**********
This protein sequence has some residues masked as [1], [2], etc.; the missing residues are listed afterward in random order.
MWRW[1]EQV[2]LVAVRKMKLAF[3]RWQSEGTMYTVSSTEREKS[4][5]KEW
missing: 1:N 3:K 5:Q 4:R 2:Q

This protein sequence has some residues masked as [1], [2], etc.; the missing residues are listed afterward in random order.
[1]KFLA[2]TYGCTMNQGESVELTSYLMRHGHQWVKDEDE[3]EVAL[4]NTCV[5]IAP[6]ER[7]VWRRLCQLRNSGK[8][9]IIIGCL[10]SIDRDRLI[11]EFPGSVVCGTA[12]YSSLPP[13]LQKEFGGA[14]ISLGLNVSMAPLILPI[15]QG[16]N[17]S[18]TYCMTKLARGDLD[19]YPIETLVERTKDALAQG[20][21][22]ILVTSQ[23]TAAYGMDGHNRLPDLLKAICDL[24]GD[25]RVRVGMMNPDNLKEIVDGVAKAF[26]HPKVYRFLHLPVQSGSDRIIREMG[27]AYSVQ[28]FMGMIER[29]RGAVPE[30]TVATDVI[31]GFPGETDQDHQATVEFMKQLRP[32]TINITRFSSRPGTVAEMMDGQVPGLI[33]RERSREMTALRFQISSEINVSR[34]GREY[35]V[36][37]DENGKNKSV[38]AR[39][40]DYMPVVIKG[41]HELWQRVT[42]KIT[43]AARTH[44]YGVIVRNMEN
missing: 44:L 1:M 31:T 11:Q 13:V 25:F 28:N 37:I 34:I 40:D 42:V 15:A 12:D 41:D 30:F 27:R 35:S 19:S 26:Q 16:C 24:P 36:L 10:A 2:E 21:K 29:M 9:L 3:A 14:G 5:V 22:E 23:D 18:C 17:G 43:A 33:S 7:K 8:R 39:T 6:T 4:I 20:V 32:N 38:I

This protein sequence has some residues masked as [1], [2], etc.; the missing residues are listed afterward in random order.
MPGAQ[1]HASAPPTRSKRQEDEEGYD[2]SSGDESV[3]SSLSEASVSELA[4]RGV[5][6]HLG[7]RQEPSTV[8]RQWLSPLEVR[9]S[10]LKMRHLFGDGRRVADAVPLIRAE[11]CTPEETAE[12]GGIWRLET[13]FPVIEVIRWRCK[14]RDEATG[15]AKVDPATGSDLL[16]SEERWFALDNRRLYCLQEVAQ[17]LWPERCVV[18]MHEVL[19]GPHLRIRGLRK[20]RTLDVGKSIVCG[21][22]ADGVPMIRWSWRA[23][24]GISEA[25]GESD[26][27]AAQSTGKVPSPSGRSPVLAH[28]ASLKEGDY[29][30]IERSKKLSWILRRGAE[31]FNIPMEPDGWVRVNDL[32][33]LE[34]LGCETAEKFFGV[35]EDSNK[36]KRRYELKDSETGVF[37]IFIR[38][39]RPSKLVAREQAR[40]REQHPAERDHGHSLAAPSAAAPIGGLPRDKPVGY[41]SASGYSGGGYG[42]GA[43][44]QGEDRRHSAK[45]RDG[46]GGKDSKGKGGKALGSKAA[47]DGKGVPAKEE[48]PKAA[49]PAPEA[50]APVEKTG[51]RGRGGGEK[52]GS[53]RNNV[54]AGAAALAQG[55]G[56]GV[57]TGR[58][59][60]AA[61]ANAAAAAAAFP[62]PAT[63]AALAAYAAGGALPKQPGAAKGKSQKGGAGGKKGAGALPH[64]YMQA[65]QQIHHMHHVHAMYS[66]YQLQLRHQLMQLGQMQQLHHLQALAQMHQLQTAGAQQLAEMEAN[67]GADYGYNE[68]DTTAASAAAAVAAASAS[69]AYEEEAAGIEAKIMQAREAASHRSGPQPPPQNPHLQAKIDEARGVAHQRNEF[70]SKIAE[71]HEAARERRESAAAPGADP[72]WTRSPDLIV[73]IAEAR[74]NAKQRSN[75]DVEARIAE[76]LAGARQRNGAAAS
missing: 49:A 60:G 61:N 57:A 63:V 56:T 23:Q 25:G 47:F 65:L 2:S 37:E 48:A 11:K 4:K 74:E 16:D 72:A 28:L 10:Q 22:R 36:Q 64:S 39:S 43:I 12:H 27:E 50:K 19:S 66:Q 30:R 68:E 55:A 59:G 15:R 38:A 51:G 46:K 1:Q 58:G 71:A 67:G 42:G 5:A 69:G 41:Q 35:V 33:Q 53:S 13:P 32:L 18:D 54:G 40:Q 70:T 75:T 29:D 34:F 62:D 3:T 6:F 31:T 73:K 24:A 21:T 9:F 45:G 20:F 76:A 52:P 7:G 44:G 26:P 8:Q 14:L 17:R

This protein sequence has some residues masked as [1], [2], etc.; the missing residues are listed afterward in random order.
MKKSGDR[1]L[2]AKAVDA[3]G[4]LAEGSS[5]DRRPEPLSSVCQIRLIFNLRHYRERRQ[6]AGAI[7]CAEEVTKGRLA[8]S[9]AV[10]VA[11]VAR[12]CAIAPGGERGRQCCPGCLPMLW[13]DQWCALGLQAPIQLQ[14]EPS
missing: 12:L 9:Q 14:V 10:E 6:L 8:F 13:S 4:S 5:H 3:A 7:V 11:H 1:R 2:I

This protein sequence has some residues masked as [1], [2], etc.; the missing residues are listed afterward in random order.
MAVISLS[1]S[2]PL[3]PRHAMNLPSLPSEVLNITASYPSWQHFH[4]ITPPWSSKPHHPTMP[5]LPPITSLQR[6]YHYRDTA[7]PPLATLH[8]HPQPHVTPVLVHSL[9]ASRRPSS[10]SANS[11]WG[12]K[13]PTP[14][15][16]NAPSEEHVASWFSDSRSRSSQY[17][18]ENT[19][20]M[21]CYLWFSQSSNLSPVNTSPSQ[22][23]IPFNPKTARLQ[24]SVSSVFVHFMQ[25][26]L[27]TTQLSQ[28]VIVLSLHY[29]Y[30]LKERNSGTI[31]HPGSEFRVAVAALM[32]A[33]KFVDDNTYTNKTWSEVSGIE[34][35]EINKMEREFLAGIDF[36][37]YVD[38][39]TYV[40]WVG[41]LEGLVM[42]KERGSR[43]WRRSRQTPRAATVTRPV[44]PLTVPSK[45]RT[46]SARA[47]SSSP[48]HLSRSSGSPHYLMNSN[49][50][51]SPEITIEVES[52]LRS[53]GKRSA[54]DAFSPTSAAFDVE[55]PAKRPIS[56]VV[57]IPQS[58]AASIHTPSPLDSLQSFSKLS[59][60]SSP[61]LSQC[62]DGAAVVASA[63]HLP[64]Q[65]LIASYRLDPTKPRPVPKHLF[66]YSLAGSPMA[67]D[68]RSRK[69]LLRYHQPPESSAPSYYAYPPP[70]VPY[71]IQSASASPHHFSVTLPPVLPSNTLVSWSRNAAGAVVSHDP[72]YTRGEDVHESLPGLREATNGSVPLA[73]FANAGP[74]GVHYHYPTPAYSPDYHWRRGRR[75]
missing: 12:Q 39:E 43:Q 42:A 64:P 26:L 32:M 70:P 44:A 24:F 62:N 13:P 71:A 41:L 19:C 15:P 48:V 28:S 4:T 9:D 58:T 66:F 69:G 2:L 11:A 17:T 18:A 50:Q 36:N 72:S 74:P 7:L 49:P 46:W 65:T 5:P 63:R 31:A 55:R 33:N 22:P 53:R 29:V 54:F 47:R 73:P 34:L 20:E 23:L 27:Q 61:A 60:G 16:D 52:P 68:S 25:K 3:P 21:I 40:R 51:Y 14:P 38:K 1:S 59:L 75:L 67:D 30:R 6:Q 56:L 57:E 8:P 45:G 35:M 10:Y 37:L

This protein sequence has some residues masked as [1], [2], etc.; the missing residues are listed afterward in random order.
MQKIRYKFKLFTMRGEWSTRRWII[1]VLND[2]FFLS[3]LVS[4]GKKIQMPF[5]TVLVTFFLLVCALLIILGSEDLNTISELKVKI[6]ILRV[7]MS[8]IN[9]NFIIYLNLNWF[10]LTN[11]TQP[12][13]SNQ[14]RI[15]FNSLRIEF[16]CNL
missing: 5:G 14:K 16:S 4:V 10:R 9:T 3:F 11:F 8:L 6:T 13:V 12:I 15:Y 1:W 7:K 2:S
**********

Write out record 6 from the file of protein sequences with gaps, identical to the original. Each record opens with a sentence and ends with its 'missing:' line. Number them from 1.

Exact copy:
This protein sequence has some residues masked as [1], [2], etc.; the missing residues are listed afterward in random order.
MQKIRYKFKLFTMRGEWSTRRWII[1]VLND[2]FFLS[3]LVS[4]GKKIQMPF[5]TVLVTFFLLVCALLIILGSEDLNTISELKVKI[6]ILRV[7]MS[8]IN[9]NFIIYLNLNWF[10]LTN[11]TQP[12][13]SNQ[14]RI[15]FNSLRIEF[16]CNL
missing: 5:G 14:K 16:S 4:V 10:R 9:T 3:F 11:F 8:L 6:T 13:V 12:I 15:Y 1:W 7:K 2:S